“There’s nothing to writing. All you do is sit down at a typewriter and bleed.” — Ernest Hemingway
There are many posts, videos, and classes about the writing craft, but little about the emotional journey.
Therefore, besides for writing advice and rambles, I’d like to include casual discussions about my WIP on this blog for three main reasons:
- Additional motivation, (Writing about writing makes me want to write.)
- To share my mistakes so others can avoid them,
- To commiserate and celebrate with you.
Writing is time-consuming, exhausting, and sometimes depressing. At one moment, you’re on top of the world, writing brilliant prose, and suddenly every idea turns sour and your text looks like garbage. Sometimes people won’t understand why you are so passionate about your story, or how devastating it can be to find a plot hole.
I enjoy memoirs and documentaries about writers who go beyond the craft and describe their lives as writers. It’s fascinating to see where they wrote or what was going on in their lives. Why do some writers take years to complete a book while some crank out a new one every season? Which authors swear by outlining and which ones swear off it? How did they manage their careers with their social and home life? What worked for them that can help me? Every writer has a story we can learn from. Here’s a little about mine.
My Work In Progress
My WIP is called Lethal Shores, a historical fiction novel about three teenagers during the Spanish Inquisition. (To read the summary, click here.)
I started this book in high school and it took me about three years to write the first draft. Although I was serious about writing, I became distracted with school and other book ideas.
I had written fifteen chapters of Lethal Shores which were printed as a monthly serial in a municipal magazine. The anxiety of being published and having real people reading my story cast me into a nasty bout of writer’s block that lasted about a year, during which I forced myself to finish the draft.
I had written many other stories during that blocked period and the writing style in the second half of Lethal Shores was drastically better. I had written the draft with no outline, just a vague idea of how it will end. Therefore, the characters’ personalities developed oddly or not at all, the pacing was off, and the chapters were stuffed with filler content. In short, I was proud of finishing the draft but was ashamed of how much of a mess it was.
Months later, I begin the second draft. I dreaded starting this process since I knew I would have to rewrite the entire story. I took several days to map out the plot, create better arcs for my characters, in addition to profiling each one. This helped me understand exactly what needed to be changed and how I was going to accomplish that.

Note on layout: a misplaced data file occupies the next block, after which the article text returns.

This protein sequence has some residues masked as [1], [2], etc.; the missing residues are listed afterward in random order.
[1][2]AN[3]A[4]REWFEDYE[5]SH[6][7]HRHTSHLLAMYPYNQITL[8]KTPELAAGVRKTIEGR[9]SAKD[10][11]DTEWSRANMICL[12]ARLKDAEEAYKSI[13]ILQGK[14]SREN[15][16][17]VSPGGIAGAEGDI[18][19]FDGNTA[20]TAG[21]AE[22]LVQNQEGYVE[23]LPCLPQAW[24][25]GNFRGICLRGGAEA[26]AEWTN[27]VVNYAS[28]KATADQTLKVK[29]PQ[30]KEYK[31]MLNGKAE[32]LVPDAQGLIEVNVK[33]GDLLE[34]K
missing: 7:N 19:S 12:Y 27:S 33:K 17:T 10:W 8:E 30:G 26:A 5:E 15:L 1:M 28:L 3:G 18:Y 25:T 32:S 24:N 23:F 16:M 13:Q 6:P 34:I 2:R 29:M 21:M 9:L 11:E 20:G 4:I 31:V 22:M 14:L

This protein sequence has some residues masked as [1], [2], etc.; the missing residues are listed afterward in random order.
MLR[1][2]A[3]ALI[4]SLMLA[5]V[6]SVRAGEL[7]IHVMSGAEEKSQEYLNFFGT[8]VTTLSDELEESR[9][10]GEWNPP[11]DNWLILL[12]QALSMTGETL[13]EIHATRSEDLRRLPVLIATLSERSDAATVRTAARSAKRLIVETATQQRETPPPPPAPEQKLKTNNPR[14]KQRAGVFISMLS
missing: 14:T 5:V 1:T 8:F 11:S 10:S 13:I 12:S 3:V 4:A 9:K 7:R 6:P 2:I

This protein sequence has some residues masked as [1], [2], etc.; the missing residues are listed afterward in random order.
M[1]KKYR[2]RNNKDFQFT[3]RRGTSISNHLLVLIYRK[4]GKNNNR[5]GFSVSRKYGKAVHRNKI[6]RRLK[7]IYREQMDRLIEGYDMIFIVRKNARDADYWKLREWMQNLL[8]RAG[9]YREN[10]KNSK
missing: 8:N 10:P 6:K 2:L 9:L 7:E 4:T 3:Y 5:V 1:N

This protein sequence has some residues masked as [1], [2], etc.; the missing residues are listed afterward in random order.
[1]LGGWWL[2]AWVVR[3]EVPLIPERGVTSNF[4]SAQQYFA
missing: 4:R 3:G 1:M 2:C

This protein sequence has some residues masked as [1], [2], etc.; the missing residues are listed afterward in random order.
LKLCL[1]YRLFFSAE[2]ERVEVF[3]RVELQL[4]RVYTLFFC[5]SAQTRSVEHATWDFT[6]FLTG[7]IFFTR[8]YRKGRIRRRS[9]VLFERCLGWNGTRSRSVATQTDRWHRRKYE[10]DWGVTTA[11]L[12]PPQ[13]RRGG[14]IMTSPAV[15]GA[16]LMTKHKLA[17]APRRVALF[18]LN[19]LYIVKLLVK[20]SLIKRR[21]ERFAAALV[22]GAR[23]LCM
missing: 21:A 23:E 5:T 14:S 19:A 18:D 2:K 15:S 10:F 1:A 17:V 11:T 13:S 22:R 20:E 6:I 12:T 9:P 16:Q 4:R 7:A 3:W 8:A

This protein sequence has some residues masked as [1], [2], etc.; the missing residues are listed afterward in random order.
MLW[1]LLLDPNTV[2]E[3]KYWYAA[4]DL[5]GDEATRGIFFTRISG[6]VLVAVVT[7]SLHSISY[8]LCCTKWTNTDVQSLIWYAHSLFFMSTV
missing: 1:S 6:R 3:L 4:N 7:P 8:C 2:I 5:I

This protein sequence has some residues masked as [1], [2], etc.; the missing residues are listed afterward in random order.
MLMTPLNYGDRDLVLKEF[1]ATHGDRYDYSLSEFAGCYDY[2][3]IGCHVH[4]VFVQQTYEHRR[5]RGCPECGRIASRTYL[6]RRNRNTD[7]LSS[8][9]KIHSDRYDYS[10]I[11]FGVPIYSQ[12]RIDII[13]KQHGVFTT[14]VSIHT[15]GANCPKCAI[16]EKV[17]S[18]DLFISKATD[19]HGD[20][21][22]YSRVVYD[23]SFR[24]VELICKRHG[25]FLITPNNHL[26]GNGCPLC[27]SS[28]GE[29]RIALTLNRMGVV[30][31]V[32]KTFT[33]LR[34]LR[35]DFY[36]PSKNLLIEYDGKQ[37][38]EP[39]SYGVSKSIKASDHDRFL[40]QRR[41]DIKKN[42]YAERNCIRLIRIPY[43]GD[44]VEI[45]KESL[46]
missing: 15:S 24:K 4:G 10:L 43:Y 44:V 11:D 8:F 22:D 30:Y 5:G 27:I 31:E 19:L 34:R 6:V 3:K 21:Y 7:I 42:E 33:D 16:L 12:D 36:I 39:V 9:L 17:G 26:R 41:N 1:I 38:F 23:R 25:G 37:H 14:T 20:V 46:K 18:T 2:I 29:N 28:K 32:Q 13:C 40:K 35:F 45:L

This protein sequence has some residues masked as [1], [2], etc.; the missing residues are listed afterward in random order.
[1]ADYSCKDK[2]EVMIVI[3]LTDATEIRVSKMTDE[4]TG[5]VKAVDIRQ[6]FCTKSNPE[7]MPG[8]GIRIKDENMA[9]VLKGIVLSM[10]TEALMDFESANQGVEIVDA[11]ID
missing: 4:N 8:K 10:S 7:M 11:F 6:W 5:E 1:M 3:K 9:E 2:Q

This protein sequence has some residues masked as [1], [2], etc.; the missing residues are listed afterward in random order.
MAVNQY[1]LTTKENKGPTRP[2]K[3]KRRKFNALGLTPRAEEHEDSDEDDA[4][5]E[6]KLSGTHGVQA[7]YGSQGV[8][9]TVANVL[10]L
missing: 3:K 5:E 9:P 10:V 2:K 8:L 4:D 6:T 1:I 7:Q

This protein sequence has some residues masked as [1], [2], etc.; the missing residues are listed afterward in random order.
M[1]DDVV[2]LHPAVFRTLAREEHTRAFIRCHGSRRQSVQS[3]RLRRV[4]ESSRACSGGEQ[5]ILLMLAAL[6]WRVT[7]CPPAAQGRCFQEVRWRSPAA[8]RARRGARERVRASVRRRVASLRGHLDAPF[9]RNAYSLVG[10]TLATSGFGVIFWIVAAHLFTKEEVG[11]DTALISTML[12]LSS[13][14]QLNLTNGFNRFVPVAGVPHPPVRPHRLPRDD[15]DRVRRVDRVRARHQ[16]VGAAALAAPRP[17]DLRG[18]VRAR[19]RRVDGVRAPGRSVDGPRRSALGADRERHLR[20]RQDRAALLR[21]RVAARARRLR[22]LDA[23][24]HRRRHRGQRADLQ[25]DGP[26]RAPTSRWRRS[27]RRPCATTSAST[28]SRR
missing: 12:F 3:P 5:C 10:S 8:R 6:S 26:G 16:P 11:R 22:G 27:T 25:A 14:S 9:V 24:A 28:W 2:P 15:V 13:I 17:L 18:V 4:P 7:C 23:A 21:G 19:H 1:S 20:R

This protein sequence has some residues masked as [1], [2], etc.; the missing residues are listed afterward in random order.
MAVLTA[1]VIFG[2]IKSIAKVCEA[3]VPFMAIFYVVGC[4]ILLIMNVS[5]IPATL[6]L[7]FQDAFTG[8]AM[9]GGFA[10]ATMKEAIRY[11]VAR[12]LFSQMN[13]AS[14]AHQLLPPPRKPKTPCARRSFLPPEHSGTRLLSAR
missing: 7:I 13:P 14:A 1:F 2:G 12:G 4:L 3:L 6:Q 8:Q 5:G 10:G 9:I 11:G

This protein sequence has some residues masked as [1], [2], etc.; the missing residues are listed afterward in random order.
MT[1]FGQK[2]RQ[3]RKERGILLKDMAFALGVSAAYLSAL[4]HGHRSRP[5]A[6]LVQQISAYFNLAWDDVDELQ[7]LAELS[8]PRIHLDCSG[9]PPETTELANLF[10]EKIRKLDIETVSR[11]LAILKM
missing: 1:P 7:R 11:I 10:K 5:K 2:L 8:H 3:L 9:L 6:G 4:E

The second draft took over a year to write. When I finished, I knew the story still needed work, but it was a manuscript I could begin to be proud of.
Now I am on the third draft, chapter 9 out of 31.
How is it going?
Well… it’s going.
There’s still a long way to go until Lethal Shores is ready for publication, which is frustrating after working on this story for the past five years. Well, not a full five years once you include the writer blocks and procrastination time, but still. Five years of this story in my brain. That’s about a quarter of my life.
The Editing Phase Woes
I know that some writers take a decade to release a book and that’s fine. I enjoy editing. This process of revising is teaching me more about writing than writing itself. Self-editing is hard, but it’s rewarding. My mistakes are becoming apparent and increasingly easier to correct. Still, it takes about one hour to edit one page. Enjoyable work can still be arduous.
The editing itself is not the frustrating part. The fact is I miss writing. Yes, I am writing right now, but a blog post or a college essay is very different than a work of fiction. There’s no exploration, no getting lost in another world to snap awake ten pages later. I am still working with the characters and setting that I created, refining their stories and personalities, but there’s less imagination with it.
Editing means rewriting a sentence five times to find the perfect one. It means doubting every paragraph, asking if it should be longer or exist at all. It takes the flow out of dialogue to analyze every line for realism and accuracy. My character Daniel grabs a doorknob and I research if doorknobs even existed in 1492.
I regret every moment I spent complaining about how hard it was to write because that’s all I wish to do now. My binder full of new story ideas isn’t helping matters either. I can learn to accept that I’m a slow writer, but the tantalizing appeal of a new story makes that extremely difficult.
5 Recurring Thoughts While Editing
In the heat of revising, I have compiled a ‘next time’ list:
- No more historical fiction and hours of research.
- I’m going to outline the first draft so I won’t get stuck not knowing what to write next.
- The next book is going to have only one point of view instead of three intertwined.
- I’m going to write the next first draft fast. I’ll write it every day so I won’t lose the creative flow.
- My book almanac/bible is going to be more organized and accessible.
How many of these am I actually going to keep? Probably none. Yet time will tell, and I’ll let you know in my next Writer Talk.
In the meantime, I’ll keep moving forward. Editing and revising is part of being a writer. I’ve got this.